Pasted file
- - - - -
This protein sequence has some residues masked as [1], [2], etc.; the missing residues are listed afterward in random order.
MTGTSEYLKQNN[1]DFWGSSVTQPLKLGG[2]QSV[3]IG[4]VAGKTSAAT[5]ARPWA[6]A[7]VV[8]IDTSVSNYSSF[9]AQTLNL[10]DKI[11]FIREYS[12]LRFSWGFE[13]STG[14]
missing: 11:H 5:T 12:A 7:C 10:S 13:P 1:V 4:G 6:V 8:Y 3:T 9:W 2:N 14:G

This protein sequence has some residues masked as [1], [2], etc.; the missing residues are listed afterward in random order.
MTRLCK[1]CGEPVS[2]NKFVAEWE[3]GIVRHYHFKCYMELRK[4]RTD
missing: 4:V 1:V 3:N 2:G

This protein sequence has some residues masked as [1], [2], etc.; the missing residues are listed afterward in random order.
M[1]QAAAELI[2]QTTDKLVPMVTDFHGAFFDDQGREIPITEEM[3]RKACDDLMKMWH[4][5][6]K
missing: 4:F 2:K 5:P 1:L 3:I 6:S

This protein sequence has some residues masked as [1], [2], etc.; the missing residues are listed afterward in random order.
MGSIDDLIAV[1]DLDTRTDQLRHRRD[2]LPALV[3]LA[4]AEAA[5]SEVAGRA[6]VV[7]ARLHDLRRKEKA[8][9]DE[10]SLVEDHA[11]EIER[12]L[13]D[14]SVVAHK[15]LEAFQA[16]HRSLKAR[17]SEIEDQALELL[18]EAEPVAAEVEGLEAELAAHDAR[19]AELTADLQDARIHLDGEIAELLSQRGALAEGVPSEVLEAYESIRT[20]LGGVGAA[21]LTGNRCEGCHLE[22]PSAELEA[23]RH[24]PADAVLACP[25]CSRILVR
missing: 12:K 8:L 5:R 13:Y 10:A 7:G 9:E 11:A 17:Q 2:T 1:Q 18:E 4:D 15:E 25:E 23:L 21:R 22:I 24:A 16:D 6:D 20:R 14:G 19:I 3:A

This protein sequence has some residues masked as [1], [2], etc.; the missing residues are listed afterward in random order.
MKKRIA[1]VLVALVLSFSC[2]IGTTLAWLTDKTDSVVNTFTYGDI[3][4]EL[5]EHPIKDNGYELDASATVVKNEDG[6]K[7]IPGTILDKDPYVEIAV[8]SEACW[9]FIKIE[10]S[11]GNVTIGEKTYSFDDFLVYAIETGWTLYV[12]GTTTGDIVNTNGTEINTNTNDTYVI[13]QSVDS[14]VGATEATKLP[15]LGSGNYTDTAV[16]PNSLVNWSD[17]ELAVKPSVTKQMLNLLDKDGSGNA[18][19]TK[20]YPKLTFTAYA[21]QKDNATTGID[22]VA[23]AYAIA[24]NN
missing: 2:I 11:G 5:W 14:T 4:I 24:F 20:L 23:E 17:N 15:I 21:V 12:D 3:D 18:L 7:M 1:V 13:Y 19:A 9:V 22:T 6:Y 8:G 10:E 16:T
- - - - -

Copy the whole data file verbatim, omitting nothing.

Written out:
This protein sequence has some residues masked as [1], [2], etc.; the missing residues are listed afterward in random order.
MTGTSEYLKQNN[1]DFWGSSVTQPLKLGG[2]QSV[3]IG[4]VAGKTSAAT[5]ARPWA[6]A[7]VV[8]IDTSVSNYSSF[9]AQTLNL[10]DKI[11]FIREYS[12]LRFSWGFE[13]STG[14]
missing: 11:H 5:T 12:A 7:C 10:S 13:P 1:V 4:G 6:V 8:Y 3:T 9:W 2:N 14:G

This protein sequence has some residues masked as [1], [2], etc.; the missing residues are listed afterward in random order.
MTRLCK[1]CGEPVS[2]NKFVAEWE[3]GIVRHYHFKCYMELRK[4]RTD
missing: 4:V 1:V 3:N 2:G

This protein sequence has some residues masked as [1], [2], etc.; the missing residues are listed afterward in random order.
M[1]QAAAELI[2]QTTDKLVPMVTDFHGAFFDDQGREIPITEEM[3]RKACDDLMKMWH[4][5][6]K
missing: 4:F 2:K 5:P 1:L 3:I 6:S

This protein sequence has some residues masked as [1], [2], etc.; the missing residues are listed afterward in random order.
MGSIDDLIAV[1]DLDTRTDQLRHRRD[2]LPALV[3]LA[4]AEAA[5]SEVAGRA[6]VV[7]ARLHDLRRKEKA[8][9]DE[10]SLVEDHA[11]EIER[12]L[13]D[14]SVVAHK[15]LEAFQA[16]HRSLKAR[17]SEIEDQALELL[18]EAEPVAAEVEGLEAELAAHDAR[19]AELTADLQDARIHLDGEIAELLSQRGALAEGVPSEVLEAYESIRT[20]LGGVGAA[21]LTGNRCEGCHLE[22]PSAELEA[23]RH[24]PADAVLACP[25]CSRILVR
missing: 12:K 8:L 5:R 13:Y 10:A 7:G 9:E 11:A 17:Q 2:T 1:Q 18:E 4:D 15:E 25:E 23:L 21:R 22:I 24:A 16:D 6:D 20:R 14:G 19:I 3:A

This protein sequence has some residues masked as [1], [2], etc.; the missing residues are listed afterward in random order.
MKKRIA[1]VLVALVLSFSC[2]IGTTLAWLTDKTDSVVNTFTYGDI[3][4]EL[5]EHPIKDNGYELDASATVVKNEDG[6]K[7]IPGTILDKDPYVEIAV[8]SEACW[9]FIKIE[10]S[11]GNVTIGEKTYSFDDFLVYAIETGWTLYV[12]GTTTGDIVNTNGTEINTNTNDTYVI[13]QSVDS[14]VGATEATKLP[15]LGSGNYTDTAV[16]PNSLVNWSD[17]ELAVKPSVTKQMLNLLDKDGSGNA[18][19]TK[20]YPKLTFTAYA[21]QKDNATTGID[22]VA[23]AYAIA[24]NN
missing: 2:I 11:G 5:W 14:T 4:I 24:F 20:L 23:E 17:N 15:I 21:V 12:D 3:D 18:L 7:M 1:V 13:Y 19:A 9:V 22:T 6:Y 8:G 10:E 16:T